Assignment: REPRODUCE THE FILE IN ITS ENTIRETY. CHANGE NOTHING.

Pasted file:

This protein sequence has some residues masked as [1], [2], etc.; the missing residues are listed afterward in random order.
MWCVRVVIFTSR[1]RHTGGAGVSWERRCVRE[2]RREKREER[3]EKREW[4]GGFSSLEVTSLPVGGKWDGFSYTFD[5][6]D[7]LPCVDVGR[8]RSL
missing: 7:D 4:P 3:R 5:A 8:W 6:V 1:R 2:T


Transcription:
This protein sequence has some residues masked as [1], [2], etc.; the missing residues are listed afterward in random order.
MWCVRVVIFTSR[1]RHTGGAGVSWERRCVRE[2]RREKREER[3]EKREW[4]GGFSSLEVTSLPVGGKWDGFSYTFD[5][6]D[7]LPCVDVGR[8]RSL
missing: 7:D 4:P 3:R 5:A 8:W 6:V 1:R 2:T